I thought about giving a quick resource here for pronouncing the pronoun + will contractions.  This is by no way an official guide to pronunciation, but can prove helpful for those who are having some troubles as my student was.  If you’re looking for a quick go to pronunciation reference that includes an auditory sample, check out Dictionary.com.

Contractions of Will with Pronunciation Key:

I + will                   —> I’ll                        [ahyl]

She + will             —> She’ll                    [sheel; unstressed shil]

He + will               —> He’ll                     [heel/heal; unstressed eel, hil]

We + will              —> We’ll                     [weel; unstressed wil]

They + will          —> They’ll                 [theyl]

It + will                —> It’ll                        [ittle]

Jennifer + will   —>  Jennifer’ll         [-ul]

Contractions of Will Not with Pronunciation Key:

I + will not             —>   I won’t                     [wohnt, wuhnt]

She + will not       —>   She won’t

He + will not         —>   He won’t

We + will not        —>   We won’t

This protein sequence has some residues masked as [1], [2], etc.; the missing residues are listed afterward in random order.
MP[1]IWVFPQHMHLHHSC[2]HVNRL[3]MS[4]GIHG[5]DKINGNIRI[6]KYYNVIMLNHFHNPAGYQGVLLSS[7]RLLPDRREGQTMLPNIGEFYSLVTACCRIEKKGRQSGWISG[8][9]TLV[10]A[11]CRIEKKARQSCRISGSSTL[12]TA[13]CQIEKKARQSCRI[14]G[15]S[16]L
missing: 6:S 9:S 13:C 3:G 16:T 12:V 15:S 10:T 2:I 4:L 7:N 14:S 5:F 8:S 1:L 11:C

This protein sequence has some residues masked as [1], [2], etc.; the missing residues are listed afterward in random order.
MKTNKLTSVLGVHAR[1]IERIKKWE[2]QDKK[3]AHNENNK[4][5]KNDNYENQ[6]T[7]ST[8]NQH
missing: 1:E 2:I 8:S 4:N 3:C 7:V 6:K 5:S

They + will not    —>   They won’t

It + will not           —>   I won’t

SungBae + will not   —> SungBae won’t

Using Contractions in Conversation:  I also like to remind all of my students that when speaking  in conversation, using contractions makes for more natural English.  For example, “I’ll see you later” rather than “I will see you later.”   Conversely, you shouldn’t use contractions when writing English unless you’re writing an informal communication to a close friend.

Advice for Learning How to Give Advice

5 Dec

Knowing how to politely give advice is not only an excellent tool for making small talk, but helps ESL students establish friendships with native English speakers, engaging with them in a meaningful, friendly way.

I could probably conjecture that most Koreans are eager to make friends with an English-speaking foreigner so they can practice their English, share cultures, have an interesting time, and from my experience, perhaps because they genuinely want to show you “their Korea.”  And from my experience meeting new Korean friends, there is always a lot of advice sharing.  I hadn’t realized how often we native English speakers offer our thoughts and suggestions to others, especially to co-workers or friends.

I always make sure to include a good lesson or three on how ESL students can give advice.

A few of the difficulties I’ve noticed when teaching “Giving Advice”:

  • Advice is cultural and may not always be polite or practical when transferred to the listener’s culture.  Real life example:  Me – My stomach hurts today. Friend:  You should try making a big dung. 
  • It’s better to give advice that is closer to neutral rather than politically, emotionally or otherwise “fired up.”   In other words, suggesting solutions that are too strange can feel awkward and create distance between the speaker and listener. Real life example: Person 1 – I am tired of riding the bus.  Person 2 – Well, riding the bus saves the environment, so you should be happy about doing it.